"Cat Scratch Fever" by Ted Nugent:

Well I don't know where they come from
But they sure do come
I hope they comin' for me
And I don't know how they do it
But they sure do it good
I hope they doin' it for free

They give me cat scratch fever
Cat scratch fever

The first time that I got it
I was just ten years old
I got it from some kitty next door
I went and see the Dr. and
He gave me the cure
I think I got it some more

They give me cat scratch fever
Cat scratch fever

It's nothin dangerous
I feel no pain
I've got to ch-ch-change
You know you got it when you're going insane
It makes a grown man cryin' cryin'
Won't you make my bed

I make the pussy purr with
The stroke of my hand
They know they gettin' it from me
They know just where to go
When they need their lovin man
They know I do it for free

They give me cat scratch fever
Cat scratch fever

This song is a lament of the consequences of the narrator's love for women — just replace "they" with "women" every time you see it. The song makes a comparison between the consequences of involving oneself with women to contracting Cat-scratch Disease, Bartonella henselae, a disease transferred to humans via bite or scratch from an infected cat, usually (but not necessarily) a kitten. The offending organism is transferred to cats from fleas; it lives in fleas' guts and feces. Complications may arise and could include problems with the central nervous system, liver, spleen and lungs. The disease was not recognized until 1946, when a doctor in New York who owned a tiger contracted the "fever," and after another case developed in France four years later, it was called la maladie des griffes de chat. Normally, a week to two weeks after the scratch occurrs, the infected human (usually a child aged 2–14 or a veterinarian) will develop a few pimples at the site of the scratch and, once these disappear, the closest lymph nodes will enlarge and become sensitive. About a third of those with the disease develop the trademark fever and may also feel fatigued, have a headache or decreased appetite, or feel generally sick. The disease will usually go away after four to six weeks, but a there are a few antibiotics that can help expedite the process.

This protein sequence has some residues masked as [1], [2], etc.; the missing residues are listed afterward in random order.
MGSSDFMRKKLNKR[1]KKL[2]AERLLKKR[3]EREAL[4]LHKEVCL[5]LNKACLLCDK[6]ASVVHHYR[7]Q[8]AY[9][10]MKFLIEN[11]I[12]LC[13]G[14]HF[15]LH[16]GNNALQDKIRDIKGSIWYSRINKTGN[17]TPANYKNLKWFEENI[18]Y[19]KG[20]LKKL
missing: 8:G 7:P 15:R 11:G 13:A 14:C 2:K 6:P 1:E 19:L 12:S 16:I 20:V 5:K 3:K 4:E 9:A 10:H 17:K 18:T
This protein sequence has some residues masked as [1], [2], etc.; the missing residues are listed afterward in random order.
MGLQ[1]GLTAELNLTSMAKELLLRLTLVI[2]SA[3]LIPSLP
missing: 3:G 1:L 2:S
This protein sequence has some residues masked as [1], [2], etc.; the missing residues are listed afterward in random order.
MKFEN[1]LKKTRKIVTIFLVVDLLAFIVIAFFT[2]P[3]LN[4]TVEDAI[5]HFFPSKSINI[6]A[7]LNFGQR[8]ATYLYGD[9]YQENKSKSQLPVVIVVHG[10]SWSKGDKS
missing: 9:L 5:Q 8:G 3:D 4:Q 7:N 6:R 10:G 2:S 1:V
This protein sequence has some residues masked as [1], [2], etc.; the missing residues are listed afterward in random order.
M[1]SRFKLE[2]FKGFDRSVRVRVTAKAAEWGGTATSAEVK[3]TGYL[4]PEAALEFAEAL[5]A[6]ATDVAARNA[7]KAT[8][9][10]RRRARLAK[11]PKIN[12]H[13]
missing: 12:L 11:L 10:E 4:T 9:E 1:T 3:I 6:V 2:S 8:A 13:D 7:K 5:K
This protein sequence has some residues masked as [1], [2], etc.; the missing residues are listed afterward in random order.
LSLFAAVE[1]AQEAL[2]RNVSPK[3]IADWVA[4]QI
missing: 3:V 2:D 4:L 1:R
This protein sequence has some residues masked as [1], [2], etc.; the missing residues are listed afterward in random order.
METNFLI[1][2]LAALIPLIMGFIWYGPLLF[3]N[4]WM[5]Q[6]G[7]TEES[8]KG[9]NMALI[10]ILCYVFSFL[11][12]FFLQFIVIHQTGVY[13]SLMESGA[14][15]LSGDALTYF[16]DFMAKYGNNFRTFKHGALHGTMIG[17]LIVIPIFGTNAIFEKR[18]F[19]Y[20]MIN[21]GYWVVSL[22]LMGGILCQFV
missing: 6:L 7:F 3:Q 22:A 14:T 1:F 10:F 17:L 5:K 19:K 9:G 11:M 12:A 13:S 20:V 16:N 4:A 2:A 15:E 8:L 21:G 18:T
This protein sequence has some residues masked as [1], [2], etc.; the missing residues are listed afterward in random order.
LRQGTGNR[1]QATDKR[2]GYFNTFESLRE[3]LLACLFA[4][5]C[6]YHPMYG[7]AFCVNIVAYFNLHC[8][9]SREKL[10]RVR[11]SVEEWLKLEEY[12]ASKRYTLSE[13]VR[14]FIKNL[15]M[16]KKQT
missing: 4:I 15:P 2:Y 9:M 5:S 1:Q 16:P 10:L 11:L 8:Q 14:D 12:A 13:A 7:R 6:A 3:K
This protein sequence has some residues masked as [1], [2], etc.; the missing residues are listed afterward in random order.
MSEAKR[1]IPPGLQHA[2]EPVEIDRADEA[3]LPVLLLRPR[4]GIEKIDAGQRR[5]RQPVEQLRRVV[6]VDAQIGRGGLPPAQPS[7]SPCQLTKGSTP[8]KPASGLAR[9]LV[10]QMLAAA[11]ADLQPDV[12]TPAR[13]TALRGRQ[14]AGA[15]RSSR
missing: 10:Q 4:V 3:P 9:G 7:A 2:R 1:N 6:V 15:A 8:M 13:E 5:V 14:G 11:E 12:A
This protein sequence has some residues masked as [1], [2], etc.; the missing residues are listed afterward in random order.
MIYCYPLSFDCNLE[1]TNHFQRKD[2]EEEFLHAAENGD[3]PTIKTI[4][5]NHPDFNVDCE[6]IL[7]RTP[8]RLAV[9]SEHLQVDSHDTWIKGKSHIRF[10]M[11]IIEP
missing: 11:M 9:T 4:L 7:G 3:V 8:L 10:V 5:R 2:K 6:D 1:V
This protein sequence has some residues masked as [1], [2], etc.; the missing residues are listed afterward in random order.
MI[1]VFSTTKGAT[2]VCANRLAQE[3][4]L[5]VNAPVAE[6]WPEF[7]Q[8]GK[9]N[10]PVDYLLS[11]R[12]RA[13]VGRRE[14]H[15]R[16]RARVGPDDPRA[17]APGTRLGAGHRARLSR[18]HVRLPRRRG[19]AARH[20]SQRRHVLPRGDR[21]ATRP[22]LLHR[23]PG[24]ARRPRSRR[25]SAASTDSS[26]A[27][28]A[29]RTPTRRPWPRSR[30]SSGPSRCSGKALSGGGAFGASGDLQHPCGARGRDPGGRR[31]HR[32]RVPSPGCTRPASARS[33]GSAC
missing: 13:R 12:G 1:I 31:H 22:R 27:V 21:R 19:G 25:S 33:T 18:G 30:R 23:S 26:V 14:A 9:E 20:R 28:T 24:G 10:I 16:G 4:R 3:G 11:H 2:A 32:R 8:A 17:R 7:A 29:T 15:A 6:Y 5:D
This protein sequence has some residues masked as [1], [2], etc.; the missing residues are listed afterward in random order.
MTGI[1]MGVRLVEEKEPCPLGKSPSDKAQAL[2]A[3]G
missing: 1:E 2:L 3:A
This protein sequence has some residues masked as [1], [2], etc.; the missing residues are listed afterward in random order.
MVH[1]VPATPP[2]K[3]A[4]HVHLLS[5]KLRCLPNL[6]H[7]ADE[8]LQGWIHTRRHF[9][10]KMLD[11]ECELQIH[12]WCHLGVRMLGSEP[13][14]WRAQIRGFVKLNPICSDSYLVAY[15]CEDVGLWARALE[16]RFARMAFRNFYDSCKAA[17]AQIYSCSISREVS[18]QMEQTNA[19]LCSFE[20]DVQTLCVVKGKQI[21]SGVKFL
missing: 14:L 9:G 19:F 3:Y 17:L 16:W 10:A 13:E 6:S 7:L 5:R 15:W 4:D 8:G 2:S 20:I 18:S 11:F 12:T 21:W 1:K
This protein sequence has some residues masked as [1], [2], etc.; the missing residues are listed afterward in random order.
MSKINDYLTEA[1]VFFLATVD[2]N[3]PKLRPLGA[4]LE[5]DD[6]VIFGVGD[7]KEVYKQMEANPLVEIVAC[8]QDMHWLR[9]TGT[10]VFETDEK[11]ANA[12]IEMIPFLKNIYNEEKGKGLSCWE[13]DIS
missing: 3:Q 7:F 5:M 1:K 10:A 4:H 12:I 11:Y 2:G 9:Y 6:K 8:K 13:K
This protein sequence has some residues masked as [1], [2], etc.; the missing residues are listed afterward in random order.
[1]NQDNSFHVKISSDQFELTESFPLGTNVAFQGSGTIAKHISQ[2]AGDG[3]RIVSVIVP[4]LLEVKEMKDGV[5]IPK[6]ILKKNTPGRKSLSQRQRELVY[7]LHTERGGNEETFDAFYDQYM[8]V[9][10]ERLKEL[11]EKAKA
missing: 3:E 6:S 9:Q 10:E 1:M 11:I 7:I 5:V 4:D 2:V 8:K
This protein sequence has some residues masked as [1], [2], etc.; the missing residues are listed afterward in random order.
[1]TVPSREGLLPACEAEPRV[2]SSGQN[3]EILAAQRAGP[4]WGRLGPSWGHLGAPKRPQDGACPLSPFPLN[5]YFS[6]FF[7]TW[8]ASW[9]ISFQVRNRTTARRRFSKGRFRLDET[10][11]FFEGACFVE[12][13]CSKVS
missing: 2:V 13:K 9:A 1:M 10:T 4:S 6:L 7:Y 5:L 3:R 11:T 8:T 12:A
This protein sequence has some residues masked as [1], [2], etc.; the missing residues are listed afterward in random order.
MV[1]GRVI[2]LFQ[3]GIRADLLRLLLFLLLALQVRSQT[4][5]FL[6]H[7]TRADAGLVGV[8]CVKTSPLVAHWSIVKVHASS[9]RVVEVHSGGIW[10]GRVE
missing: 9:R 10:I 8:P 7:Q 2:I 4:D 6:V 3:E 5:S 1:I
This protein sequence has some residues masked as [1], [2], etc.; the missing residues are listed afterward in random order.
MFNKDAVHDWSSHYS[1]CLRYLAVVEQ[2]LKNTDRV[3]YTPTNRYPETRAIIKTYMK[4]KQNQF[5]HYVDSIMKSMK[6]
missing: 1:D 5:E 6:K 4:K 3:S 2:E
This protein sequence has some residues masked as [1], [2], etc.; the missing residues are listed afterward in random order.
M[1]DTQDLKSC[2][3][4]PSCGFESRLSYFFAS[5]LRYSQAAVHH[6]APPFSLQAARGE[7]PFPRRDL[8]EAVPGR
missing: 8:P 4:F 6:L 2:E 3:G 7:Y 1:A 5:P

"Cat Scratch Fever" (as are most of Ted Nugent's songs) is a very basic song, owing most of its popularity to the success of simple hard rock and not to its expert composition. Also, the main guitar riff is almost exactly the same as Deep Purple's "Smoke on the Water," an observation made by Phish during their 7/18/99 show (Oswego County Airport, Volney, New York) when they began playing "Smoke on the Water" and effortlessly segued into "Cat Scratch Fever."

Cat Scratch Fever is also the name of the album this song is on, released in 1977 on Epic. Rolling Stone says it's "a manic meditation on good sex, difficult sex, imaginary sex and Alice Cooper." Sony re-released it on June 22, 1999 and it saw a small rise in popularity afterwards. The song also appears on Double Live Gonzo, a live album released in 1978, and Live at Hammersmith '79, another (you guessed it) live album released in 1997.


  1. Cat Scratch Fever
  2. Wang Dang Sweet Poontang
  3. Death by Misadventure
  4. Live It Up
  5. Home Bound
  6. Workin' Hard
  7. Playin' Hard
  8. Sweet Sally
  9. A Thousand Knives
  10. Fist Fightin' Son of a Gun
  11. Out of Control
  12. Cat Scratch Fever (live) [only on some releases]
  13. Wang Dang Sweet Poontang (live)

Note: if you downvote this, or any other writeup of mine, I ask you to /msg me and let me know why; I'd appreciate it and it helps me improve my writing. If you upvote this, a /msg saying what you liked is also greatly appreciated. Before /msging me, please read the Fuck You General Public Disclaimer. Thank you.

RollingStone.com: http://www.rollingstone.com/reviews/cd/review.asp?aid=59538&cf=1374
BNR Metal: http://www.bnrmetal.com/groups/nuge.htm
Dr. Greene: http://www.drgreene.com/21_821.html
Cat-scratch Fever: http://www.kcom.edu/faculty/chamberlain/Website/lectures/lecture/catfever.htm

Inclusion of lyrics is in compliance with E2's interpretation of fair use.